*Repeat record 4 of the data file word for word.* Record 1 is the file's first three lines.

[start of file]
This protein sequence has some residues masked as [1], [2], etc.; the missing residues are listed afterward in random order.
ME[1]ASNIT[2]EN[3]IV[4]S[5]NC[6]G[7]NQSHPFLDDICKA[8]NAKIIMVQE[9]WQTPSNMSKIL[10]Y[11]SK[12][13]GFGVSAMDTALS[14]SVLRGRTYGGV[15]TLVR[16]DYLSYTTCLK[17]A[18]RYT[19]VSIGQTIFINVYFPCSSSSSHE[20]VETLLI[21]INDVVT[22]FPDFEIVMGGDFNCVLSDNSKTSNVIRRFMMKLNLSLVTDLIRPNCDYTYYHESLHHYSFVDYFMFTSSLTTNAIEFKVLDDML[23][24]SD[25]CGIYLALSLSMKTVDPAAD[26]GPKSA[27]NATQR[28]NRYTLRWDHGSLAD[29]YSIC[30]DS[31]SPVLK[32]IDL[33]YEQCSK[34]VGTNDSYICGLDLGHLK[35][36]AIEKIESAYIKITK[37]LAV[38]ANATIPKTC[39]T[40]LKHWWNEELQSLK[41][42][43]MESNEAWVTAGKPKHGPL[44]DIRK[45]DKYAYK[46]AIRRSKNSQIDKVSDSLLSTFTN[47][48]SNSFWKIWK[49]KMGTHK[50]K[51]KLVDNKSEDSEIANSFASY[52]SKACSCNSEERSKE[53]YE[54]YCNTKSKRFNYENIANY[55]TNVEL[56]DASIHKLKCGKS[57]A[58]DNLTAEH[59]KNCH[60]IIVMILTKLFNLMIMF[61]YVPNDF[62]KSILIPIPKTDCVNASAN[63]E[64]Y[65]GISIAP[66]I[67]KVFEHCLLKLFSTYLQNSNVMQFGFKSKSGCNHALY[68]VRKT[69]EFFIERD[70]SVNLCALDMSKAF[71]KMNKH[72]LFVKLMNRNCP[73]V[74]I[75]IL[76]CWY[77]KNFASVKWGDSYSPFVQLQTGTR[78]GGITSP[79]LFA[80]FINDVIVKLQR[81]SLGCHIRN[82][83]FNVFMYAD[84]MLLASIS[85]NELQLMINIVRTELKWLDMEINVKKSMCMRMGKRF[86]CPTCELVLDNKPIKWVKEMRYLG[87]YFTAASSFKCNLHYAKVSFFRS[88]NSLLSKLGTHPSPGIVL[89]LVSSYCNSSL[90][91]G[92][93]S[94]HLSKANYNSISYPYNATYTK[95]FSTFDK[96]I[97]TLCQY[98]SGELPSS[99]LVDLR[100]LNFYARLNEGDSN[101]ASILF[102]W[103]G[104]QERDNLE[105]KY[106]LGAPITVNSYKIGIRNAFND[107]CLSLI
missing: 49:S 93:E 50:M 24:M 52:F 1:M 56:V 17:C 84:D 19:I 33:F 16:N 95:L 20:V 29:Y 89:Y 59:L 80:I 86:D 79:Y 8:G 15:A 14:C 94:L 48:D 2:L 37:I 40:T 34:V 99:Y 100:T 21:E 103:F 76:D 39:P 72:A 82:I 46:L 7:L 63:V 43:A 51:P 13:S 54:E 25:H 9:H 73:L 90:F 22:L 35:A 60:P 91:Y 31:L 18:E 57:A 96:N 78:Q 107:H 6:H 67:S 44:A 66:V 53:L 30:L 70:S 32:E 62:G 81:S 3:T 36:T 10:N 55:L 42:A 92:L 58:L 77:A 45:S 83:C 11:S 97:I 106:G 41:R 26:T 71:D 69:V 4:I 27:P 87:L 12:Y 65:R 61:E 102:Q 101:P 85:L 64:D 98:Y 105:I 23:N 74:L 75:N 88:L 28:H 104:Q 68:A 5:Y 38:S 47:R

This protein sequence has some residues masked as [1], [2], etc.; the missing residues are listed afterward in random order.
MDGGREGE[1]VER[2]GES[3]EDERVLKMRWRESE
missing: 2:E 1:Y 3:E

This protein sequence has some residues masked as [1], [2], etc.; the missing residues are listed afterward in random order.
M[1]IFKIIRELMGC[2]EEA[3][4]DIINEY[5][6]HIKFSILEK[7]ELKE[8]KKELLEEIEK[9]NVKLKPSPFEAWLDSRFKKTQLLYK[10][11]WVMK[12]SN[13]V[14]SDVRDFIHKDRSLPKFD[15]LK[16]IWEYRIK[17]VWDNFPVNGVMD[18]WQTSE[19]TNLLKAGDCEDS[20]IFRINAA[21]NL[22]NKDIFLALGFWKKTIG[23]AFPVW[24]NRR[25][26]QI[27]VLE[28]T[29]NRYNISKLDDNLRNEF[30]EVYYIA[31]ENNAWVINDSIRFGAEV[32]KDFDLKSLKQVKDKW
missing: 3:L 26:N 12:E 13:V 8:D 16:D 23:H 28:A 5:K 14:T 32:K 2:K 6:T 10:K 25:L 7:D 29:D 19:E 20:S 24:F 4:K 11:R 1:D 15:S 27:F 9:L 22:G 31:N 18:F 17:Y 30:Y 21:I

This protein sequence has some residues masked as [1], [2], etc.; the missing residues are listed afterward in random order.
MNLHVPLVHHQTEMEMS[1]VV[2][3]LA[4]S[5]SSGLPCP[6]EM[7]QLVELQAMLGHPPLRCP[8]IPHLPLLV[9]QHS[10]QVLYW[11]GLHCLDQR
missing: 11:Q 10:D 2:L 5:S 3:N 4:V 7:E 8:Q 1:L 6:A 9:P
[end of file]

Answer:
This protein sequence has some residues masked as [1], [2], etc.; the missing residues are listed afterward in random order.
MNLHVPLVHHQTEMEMS[1]VV[2][3]LA[4]S[5]SSGLPCP[6]EM[7]QLVELQAMLGHPPLRCP[8]IPHLPLLV[9]QHS[10]QVLYW[11]GLHCLDQR
missing: 11:Q 10:D 2:L 5:S 3:N 4:V 7:E 8:Q 1:L 6:A 9:P